2008-08-09 / Top News

Metal, Friendships Forged During 24th Annual Blacksmith Convention

By Ryan Schlehuber

A close-up view of one of the eight floral stands made for Mission Church shows the intricate artwork. In the background, a blacksmith stokes a fire and prepares to heat more metal. A close-up view of one of the eight floral stands made for Mission Church shows the intricate artwork. In the background, a blacksmith stokes a fire and prepares to heat more metal. Longtime blacksmith Pat Hayes of Kalkaska was one of 20 blacksmiths participating in the 24th annual Blacksmith Convention at historic Benjamin Blacksmith Shop on Mackinac Island August 2 and 3. He has been shoeing horses since 1969 and got into artistic blacksmithing in 1992. Now devoted to the art and to the camaraderie with his peers, he has been attending the Blacksmith Convention every year since 1993.

"This is my deer camp," he said, comparing the gathering to traditional hunting camps, where good stories and good lessons are shared. "These are all my buddies.

"We're doing beautiful work and we're having lots of fun doing it."

Participants are an array of men and women with different working backgrounds, from machinists, retirees, and college students to government employees.

"What's great about it is that if you talk to six of them here about a blacksmith project, you're going to get 12 different answers, and that's a great thing," said Mr. Hayes. "We all learn from one another because this is a hand-taught tradition. This event gives the opportunity of advancing some of the guys' skills."

Blacksmith veteran Pat Hayes of Kalkaska shows off his finished forged artwork. "Metal is the most amazing medium to work with," he said. "These were made by simply twisting and untwisting the metal. What's great about this is that it's a basic operation using simple tools, and you can create the most amazing things by just using a hammer, fire, and iron." Blacksmith veteran Pat Hayes of Kalkaska shows off his finished forged artwork. "Metal is the most amazing medium to work with," he said. "These were made by simply twisting and untwisting the metal. What's great about this is that it's a basic operation using simple tools, and you can create the most amazing things by just using a hammer, fire, and iron." Each year, Mackinac State Historic Parks invites amateur and professional blacksmiths to the Benjamin Blacksmith Shop to help create metalwork for the Island that is historic, pretty, and functional. The group has created chain link fences for the blacksmith shop and the parade grounds at Fort Mackinac, door hinges, and the fish weathervane atop the Officer's Stone Quarters at the fort. Last year, the group created wrought iron fences that were installed at the Veterans Memorial in the city park on Market Street this spring.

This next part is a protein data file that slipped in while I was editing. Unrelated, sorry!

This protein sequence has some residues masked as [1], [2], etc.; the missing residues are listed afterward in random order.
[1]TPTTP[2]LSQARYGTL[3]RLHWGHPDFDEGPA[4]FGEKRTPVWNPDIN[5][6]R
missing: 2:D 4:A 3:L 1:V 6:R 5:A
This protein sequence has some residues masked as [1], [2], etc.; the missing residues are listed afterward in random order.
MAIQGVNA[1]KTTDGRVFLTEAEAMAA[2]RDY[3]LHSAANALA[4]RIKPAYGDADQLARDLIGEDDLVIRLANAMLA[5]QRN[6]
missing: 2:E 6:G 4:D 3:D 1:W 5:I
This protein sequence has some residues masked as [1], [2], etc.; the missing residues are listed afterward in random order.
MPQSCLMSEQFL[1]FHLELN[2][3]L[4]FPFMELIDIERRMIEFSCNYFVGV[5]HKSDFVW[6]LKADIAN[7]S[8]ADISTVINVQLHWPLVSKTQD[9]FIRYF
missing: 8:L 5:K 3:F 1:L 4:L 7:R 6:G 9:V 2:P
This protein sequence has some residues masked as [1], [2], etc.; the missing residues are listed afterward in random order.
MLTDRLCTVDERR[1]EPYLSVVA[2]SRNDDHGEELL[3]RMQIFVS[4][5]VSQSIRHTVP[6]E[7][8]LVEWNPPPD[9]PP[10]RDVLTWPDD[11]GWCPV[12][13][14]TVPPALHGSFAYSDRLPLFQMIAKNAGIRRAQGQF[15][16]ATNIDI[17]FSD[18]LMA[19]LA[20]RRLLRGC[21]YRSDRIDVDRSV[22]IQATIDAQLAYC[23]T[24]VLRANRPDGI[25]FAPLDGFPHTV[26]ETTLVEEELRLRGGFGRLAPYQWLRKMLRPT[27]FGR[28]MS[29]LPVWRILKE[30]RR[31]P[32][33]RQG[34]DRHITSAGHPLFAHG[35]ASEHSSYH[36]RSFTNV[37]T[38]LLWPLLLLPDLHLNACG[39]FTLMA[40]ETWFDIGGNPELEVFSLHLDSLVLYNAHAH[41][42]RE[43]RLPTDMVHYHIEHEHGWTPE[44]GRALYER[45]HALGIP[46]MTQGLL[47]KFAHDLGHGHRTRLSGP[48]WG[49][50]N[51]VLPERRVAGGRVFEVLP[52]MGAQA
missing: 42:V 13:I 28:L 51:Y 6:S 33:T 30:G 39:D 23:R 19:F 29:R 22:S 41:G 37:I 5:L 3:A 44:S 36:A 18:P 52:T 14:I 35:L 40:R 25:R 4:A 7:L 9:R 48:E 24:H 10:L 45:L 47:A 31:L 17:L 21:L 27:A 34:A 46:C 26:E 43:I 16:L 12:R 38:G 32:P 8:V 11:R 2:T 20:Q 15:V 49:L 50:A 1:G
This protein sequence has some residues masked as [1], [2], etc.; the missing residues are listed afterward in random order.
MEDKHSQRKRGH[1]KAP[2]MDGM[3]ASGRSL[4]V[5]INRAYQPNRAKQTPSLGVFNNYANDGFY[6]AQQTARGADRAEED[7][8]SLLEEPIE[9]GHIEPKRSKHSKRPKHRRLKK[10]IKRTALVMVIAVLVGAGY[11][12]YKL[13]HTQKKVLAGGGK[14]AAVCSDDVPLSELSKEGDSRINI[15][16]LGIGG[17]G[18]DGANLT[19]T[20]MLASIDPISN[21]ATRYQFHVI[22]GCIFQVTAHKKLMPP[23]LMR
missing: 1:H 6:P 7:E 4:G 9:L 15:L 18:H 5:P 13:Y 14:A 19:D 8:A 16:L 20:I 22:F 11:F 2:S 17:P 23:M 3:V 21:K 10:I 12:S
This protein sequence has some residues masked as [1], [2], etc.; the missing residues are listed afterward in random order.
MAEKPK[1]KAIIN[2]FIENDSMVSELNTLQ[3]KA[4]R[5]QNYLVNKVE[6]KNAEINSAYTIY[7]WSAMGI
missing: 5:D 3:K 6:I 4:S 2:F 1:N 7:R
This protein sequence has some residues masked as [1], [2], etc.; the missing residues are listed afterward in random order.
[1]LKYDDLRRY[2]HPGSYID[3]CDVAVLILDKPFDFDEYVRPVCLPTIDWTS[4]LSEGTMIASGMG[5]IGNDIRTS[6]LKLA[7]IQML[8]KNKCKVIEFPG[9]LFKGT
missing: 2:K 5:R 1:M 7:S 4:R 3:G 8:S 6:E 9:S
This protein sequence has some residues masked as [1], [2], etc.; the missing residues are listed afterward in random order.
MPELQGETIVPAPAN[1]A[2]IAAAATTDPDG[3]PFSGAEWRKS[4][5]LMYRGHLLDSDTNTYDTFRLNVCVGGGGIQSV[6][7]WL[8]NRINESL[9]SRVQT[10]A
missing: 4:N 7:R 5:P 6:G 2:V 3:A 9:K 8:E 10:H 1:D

The group completed three projects this year, making fireplace equipment for Wawashkamo Golf Club, forging bars for two windows at the Stuart House Museum, and creating an archway and floral arrangement stands for Mission Church.

Dale Thompson of Midland, one of the newest members of the group with only two years behind him, came up with the idea of forging golf ball rosettes as decorations for the golf club's fireplace log holder. Thirty-two rosettes were made in all, each one having multiple dimples made by hand.

Mr. Thompson, who is a machinist, also showed off the golf ball and tee he made with iron.

"It took about six hours to do the ball and tee," he said, "and another three to four hours putting in the dimples."

The fireplace set includes a shovel, a poker, and a fork, with handles that resembled golf club handles.

At Mission Church, eight wrought iron floral stands and an archway were created to allow wedding planners to decorate without compromising the restoration work done at the historic building.

"When you're talking about a historic site, you have to do things and create things that are accurate for that time period," said Mr. Hayes, "and that's what we have done for the Mission Church."

Window bars were made to cover two windows on the second floor of the Stuart House, once the clerk's quarters for the American Fur Company.

Mr. Hayes' love for blacksmithing is as stoked as the fires used to heat the iron.

"Metal is the most amazing medium to work with," he said. "What's great about this is that it's a basic operation using simple tools, and you can create the most amazing things by just using a hammer, fire, and iron. And it lasts forever."

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